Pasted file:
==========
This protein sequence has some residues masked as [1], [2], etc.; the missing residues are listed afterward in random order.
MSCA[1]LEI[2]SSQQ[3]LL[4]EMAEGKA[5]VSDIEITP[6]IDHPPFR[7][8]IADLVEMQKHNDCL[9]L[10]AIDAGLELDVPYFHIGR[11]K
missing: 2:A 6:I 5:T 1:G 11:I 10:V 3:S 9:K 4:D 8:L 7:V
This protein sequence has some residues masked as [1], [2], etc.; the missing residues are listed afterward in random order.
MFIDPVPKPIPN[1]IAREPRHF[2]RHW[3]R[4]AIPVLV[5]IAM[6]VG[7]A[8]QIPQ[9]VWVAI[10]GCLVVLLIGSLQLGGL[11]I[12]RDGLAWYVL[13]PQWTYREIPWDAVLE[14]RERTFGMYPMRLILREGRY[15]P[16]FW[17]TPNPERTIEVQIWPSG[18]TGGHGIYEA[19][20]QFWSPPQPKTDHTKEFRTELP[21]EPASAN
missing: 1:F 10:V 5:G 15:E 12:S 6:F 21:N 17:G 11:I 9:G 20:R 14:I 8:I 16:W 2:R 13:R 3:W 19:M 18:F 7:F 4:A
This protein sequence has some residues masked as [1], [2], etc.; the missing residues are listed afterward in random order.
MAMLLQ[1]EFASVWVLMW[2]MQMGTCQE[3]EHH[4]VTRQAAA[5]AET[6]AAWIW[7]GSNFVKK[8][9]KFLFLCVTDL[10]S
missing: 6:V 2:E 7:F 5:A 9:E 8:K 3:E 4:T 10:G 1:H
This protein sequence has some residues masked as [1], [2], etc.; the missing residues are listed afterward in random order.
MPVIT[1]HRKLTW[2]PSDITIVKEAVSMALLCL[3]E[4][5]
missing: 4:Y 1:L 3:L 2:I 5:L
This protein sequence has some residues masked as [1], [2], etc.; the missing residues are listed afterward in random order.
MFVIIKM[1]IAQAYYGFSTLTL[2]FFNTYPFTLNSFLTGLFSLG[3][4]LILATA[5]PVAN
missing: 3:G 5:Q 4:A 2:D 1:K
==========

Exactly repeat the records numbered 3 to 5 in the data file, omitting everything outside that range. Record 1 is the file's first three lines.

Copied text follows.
This protein sequence has some residues masked as [1], [2], etc.; the missing residues are listed afterward in random order.
MAMLLQ[1]EFASVWVLMW[2]MQMGTCQE[3]EHH[4]VTRQAAA[5]AET[6]AAWIW[7]GSNFVKK[8][9]KFLFLCVTDL[10]S
missing: 6:V 2:E 7:F 5:A 9:E 8:K 3:E 4:T 10:G 1:H
This protein sequence has some residues masked as [1], [2], etc.; the missing residues are listed afterward in random order.
MPVIT[1]HRKLTW[2]PSDITIVKEAVSMALLCL[3]E[4][5]
missing: 4:Y 1:L 3:L 2:I 5:L
This protein sequence has some residues masked as [1], [2], etc.; the missing residues are listed afterward in random order.
MFVIIKM[1]IAQAYYGFSTLTL[2]FFNTYPFTLNSFLTGLFSLG[3][4]LILATA[5]PVAN
missing: 3:G 5:Q 4:A 2:D 1:K